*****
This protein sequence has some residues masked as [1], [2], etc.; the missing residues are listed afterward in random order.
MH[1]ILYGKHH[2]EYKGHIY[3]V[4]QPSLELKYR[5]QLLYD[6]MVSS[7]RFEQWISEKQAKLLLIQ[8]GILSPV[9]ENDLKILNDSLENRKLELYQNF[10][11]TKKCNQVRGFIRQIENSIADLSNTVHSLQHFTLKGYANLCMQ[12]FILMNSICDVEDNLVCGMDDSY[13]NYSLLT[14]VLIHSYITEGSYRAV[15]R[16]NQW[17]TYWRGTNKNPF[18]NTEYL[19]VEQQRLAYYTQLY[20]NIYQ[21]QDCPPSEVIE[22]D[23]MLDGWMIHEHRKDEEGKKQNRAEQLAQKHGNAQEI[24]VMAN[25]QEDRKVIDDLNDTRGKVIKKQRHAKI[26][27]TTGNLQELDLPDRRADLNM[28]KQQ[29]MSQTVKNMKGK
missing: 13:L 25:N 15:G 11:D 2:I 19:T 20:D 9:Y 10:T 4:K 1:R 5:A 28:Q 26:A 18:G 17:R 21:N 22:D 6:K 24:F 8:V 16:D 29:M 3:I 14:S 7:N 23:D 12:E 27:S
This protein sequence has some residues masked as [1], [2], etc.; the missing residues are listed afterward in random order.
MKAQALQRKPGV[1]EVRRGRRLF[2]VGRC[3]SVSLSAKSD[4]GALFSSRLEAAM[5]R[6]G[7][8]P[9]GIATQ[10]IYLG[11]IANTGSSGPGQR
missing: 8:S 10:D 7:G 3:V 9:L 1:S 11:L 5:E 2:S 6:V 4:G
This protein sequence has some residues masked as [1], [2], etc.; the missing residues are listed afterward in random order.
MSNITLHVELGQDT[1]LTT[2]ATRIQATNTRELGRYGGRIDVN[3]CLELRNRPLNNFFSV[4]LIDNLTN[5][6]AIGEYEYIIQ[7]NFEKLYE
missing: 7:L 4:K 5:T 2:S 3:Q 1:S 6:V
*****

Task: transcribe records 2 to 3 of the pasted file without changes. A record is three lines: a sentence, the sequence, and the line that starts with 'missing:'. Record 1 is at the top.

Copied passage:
This protein sequence has some residues masked as [1], [2], etc.; the missing residues are listed afterward in random order.
MKAQALQRKPGV[1]EVRRGRRLF[2]VGRC[3]SVSLSAKSD[4]GALFSSRLEAAM[5]R[6]G[7][8]P[9]GIATQ[10]IYLG[11]IANTGSSGPGQR
missing: 8:S 10:D 7:G 3:V 9:L 1:S 11:L 5:E 2:S 6:V 4:G
This protein sequence has some residues masked as [1], [2], etc.; the missing residues are listed afterward in random order.
MSNITLHVELGQDT[1]LTT[2]ATRIQATNTRELGRYGGRIDVN[3]CLELRNRPLNNFFSV[4]LIDNLTN[5][6]AIGEYEYIIQ[7]NFEKLYE
missing: 7:L 4:K 5:T 2:S 3:Q 1:S 6:V